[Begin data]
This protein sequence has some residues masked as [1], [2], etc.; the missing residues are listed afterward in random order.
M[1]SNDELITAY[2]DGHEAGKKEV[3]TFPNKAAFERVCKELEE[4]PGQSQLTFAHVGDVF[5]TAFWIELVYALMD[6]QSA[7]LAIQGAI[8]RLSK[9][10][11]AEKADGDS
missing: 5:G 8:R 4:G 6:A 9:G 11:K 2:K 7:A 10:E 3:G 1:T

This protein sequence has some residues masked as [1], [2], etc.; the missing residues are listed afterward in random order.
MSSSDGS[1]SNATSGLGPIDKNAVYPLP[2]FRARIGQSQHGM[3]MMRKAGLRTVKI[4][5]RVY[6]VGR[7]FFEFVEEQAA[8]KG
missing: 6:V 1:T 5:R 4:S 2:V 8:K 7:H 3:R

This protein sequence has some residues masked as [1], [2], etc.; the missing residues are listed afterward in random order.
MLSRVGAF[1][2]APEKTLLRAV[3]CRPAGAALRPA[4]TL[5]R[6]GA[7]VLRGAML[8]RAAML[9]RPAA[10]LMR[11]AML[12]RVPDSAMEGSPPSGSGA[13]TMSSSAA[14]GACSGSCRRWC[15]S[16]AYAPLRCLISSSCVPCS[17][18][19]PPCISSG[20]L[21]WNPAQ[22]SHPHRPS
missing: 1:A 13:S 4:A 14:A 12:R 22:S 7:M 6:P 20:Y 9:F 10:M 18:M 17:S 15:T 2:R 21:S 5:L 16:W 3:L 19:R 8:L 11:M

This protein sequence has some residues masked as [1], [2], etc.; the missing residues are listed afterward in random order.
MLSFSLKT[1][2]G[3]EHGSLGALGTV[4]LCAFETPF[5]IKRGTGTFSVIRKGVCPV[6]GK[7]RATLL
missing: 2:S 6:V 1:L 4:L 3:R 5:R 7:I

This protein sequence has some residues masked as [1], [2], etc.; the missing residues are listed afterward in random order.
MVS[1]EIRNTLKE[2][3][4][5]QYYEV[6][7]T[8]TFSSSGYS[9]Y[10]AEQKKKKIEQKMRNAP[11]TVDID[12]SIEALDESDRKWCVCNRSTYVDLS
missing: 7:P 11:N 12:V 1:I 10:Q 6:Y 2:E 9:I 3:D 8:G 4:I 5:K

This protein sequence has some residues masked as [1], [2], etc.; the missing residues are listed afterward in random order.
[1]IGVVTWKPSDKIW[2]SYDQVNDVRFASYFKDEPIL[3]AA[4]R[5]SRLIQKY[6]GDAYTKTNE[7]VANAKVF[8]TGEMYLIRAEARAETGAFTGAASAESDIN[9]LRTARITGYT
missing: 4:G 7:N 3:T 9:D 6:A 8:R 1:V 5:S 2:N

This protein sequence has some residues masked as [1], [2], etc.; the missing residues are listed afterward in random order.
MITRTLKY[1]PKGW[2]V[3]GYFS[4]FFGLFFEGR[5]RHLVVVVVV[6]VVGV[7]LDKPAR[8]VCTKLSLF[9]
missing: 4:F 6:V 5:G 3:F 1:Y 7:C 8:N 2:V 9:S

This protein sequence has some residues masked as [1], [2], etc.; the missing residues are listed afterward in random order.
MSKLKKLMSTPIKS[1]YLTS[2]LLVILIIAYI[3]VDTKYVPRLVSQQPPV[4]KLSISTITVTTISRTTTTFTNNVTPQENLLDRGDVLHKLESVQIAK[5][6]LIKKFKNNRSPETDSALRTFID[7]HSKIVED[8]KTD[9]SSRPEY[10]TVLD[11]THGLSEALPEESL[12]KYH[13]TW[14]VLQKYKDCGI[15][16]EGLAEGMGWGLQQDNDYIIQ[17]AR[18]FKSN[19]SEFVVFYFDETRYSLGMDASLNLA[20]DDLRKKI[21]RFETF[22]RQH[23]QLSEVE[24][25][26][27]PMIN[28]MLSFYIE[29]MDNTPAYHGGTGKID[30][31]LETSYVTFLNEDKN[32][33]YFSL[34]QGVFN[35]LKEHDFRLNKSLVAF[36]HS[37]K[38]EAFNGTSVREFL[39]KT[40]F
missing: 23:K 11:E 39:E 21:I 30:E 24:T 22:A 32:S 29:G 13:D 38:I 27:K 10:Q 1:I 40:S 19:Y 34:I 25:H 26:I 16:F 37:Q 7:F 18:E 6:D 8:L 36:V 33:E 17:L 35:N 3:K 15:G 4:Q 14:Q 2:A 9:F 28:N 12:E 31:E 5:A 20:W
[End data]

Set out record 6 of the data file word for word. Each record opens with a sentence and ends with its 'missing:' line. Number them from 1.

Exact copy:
This protein sequence has some residues masked as [1], [2], etc.; the missing residues are listed afterward in random order.
[1]IGVVTWKPSDKIW[2]SYDQVNDVRFASYFKDEPIL[3]AA[4]R[5]SRLIQKY[6]GDAYTKTNE[7]VANAKVF[8]TGEMYLIRAEARAETGAFTGAASAESDIN[9]LRTARITGYT
missing: 4:G 7:N 3:T 9:D 6:A 8:R 1:V 5:S 2:N